Nova Scotia·Eskasoni Community Bureau

After a cancer diagnosis, this Eskasoni woman rediscovered her love of basket weaving

Lynn Battiste of Eskasoni, N.S., is celebrating 20 years of being cancer-free. She credits traditional Mi'kmaw basket making for giving her a purpose in life.

Traditional Mi'kmaw art 'made me want to live,' says Lynn Battiste

Lynn Battiste of the Eskasoni First Nation looks at strands of black ash wood that were cut using a gauge to ensure each strip is the same width. (Erin Pottie/CBC)

This story is part of a series from CBC's Eskasoni Community Bureau, based out of the Sarah Denny Cultural Centre. This series comes from weeks of conversations with community members about what they feel is important to see, hear, and read on CBC's platforms.

An Eskasoni, N.S., woman says a battle with cancer helped her find her true calling in life.

Lynn Battiste is a fourth-generation basket weaver who learned the art from her mother and great-grandmother.

Although she grew up working with her hands, it wasn't until Battiste was given a cancer diagnosis that she realized the importance of weaving in her life. 

"I was raised with crafts, and what we used to do in those days is we used to go around selling house to house in Sydney Mines and Glace Bay," Battiste said.

"And what they'd offer is a trade. We'd trade for clothes, food [and] money. When we finished our trips … we'd head home. My grandparents had all this money."

Battiste soaks a coil of black ash wood in cold water to make it more pliable for basket making. (Erin Pottie/CBC)

Battiste wove her first basket by the time she was six years old with the help of her great-grandmother, the late Nancy Poulette. She and her sister then started helping their mother weave baskets to be sold as containers for apples, potatoes and knitting supplies. 

As she grew older, Battiste's interest in basket weaving started slipping away, but it was renewed after a diagnosis of Stage 4 non-Hodgkin's lymphoma.

Meet Lynn Battiste, a fourth generation basket weaver in Eskasoni First Nation who's working to keep the art alive in her community.

"I went through eight rounds of [chemotherapy] — it nearly killed me. But I think it was the start of basket making that made me want to live.… It was the baskets that caught my soul," she said. 

"When I began to start making baskets, I realized that I have my ancestors with me while I'm creating. I could feel them. Every basket has its own life because the wood is alive, right? It decides what it wants to be, so that's how I began. And that's how I continue today."

Battiste sorts through some of the sweetgrass collected in Cape Breton that will be braided and woven into some of her baskets. (Erin Pottie/CBC)

Battiste, who's been cancer-free for 20 years, has made covered baskets as tiny as a quarter that are made to fit on jewelry such as rings or earrings. She mostly uses black or white ash wood that has been formed into strips. She then smoothes and divides the wood using knives and cutting gauges.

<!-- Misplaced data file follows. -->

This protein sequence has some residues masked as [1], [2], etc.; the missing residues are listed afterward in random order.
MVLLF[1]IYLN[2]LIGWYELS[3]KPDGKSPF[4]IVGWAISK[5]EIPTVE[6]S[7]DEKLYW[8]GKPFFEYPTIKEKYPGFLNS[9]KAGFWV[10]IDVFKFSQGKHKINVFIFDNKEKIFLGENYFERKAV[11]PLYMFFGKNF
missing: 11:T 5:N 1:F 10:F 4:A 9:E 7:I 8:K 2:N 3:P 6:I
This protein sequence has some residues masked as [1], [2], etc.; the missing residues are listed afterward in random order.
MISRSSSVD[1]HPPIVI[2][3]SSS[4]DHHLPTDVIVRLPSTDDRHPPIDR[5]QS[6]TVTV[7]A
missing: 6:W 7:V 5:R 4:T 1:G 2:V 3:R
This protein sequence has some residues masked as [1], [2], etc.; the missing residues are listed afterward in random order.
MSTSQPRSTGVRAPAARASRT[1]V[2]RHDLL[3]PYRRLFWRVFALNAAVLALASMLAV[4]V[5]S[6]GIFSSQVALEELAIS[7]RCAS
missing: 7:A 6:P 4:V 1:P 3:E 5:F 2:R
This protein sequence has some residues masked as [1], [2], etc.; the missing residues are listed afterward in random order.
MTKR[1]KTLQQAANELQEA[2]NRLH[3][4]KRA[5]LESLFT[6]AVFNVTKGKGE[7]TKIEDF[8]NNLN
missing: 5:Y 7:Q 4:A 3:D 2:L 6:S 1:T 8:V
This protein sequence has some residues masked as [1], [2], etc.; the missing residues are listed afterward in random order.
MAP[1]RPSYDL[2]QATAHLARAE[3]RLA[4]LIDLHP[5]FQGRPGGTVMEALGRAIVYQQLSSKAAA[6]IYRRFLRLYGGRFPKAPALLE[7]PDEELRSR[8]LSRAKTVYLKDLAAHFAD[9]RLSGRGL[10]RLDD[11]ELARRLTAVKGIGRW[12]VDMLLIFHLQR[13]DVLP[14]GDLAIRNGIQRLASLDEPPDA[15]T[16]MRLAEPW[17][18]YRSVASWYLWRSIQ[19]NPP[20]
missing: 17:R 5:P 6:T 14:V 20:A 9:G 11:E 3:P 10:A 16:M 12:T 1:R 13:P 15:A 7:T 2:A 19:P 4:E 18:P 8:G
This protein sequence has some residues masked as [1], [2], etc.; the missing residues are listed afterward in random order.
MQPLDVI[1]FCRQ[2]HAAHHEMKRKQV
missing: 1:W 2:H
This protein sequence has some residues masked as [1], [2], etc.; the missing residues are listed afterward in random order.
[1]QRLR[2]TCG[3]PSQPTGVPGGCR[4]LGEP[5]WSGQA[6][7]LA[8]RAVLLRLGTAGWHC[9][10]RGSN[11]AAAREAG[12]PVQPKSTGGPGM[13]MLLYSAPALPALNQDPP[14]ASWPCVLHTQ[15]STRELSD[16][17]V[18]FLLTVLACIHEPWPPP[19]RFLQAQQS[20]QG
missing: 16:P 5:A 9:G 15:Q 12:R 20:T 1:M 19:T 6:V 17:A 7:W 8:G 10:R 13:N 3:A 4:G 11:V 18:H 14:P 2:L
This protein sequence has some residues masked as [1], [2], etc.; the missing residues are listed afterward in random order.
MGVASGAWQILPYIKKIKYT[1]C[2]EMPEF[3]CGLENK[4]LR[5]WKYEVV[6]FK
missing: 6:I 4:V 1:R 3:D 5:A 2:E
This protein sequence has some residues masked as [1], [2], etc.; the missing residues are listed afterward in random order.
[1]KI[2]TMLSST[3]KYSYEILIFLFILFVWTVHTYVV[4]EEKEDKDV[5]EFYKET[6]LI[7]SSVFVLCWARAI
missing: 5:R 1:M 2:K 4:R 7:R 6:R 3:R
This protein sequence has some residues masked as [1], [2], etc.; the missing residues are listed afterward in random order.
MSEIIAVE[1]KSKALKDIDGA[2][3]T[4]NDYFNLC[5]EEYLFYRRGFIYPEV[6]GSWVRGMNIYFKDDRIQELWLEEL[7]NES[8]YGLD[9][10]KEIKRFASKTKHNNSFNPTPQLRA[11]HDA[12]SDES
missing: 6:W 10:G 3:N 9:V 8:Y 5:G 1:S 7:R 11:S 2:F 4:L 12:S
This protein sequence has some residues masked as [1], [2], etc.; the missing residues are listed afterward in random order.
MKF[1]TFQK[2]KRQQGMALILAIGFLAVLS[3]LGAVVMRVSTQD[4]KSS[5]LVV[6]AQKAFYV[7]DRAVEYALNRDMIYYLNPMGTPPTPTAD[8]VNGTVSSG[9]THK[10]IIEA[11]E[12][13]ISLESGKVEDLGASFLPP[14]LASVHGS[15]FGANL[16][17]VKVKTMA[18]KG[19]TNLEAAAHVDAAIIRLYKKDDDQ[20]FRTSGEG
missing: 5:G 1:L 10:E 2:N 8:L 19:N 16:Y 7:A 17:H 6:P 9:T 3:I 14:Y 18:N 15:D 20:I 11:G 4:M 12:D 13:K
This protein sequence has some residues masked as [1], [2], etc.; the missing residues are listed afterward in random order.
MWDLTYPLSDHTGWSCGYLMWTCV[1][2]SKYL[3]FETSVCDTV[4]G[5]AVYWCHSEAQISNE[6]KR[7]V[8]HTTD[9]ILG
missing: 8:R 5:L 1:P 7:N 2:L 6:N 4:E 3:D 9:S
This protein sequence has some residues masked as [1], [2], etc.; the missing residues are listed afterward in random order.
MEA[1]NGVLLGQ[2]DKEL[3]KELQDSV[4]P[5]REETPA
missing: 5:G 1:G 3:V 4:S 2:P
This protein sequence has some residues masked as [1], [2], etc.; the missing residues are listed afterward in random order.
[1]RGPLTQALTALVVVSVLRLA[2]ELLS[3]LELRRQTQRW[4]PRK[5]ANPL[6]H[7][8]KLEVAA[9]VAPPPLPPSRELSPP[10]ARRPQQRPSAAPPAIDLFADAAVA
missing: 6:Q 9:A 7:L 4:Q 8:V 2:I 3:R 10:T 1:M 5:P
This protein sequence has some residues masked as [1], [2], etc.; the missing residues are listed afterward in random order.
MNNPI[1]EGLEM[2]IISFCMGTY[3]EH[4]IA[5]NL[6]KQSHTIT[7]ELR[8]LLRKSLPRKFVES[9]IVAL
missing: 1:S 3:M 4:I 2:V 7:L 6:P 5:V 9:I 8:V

Some of the tools that Battiste uses are more than 100 years old and were passed onto her by her ancestors. Each of her own three children were given a family-owned knife and taught the art of basket weaving. 

"I'm so proud of the work they've done," said Battiste. "It's like they've exceeded the master.... They're perfectionists."

Battiste signs each basket she's produced, and estimates she's likely made thousands over the past 20 years. (Erin Pottie/CBC)

Among the ways Battiste creates her baskets is by weaving in decorative natural fibres like sweetgrass and birch bark. She's made baskets using about 50 patterns, and dressed them up with finer details such as jikajijs, a circular design that looks like seashells. 

"I do one-of-a-kind baskets," Battiste said. "I don't like to duplicate any of my baskets. I never make the same kind twice, so they're pretty unique."

Battiste often sells her baskets at the Abbe Museum in Bar Harbor, Maine, which is an affiliate of the Smithsonian Institution. She's sold them for as much as $1,800 per basket and has buyers from around the world.

To get the black ash to the exact size she wants, Battiste must run it through a cutting gauge that produces ribbons of wood for weaving. (Erin Pottie/CBC)

And while there are only a handful of people still making baskets in her home community, Battiste is trying to revive the tradition by teaching school-aged children to create simple designs such as Easter baskets. 

"I want to have [many] generations in my basket teachings," she said. "I'm going to try as hard to teach as many as I can.

"The way I was taught it was like a flower blooming — I learned as I went along and my flower got more beautiful."

Two baskets that were hand made by Battiste are shown at her home in Eskasoni, N.S. Battiste says the bigger basket on the left took two weeks to make, while the smaller basket on the right took three weeks to create. (Erin Pottie/CBC)

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Erin Pottie


Erin Pottie is a CBC reporter based in Sydney. She has been covering local news in Cape Breton for 15 years. Story ideas welcome at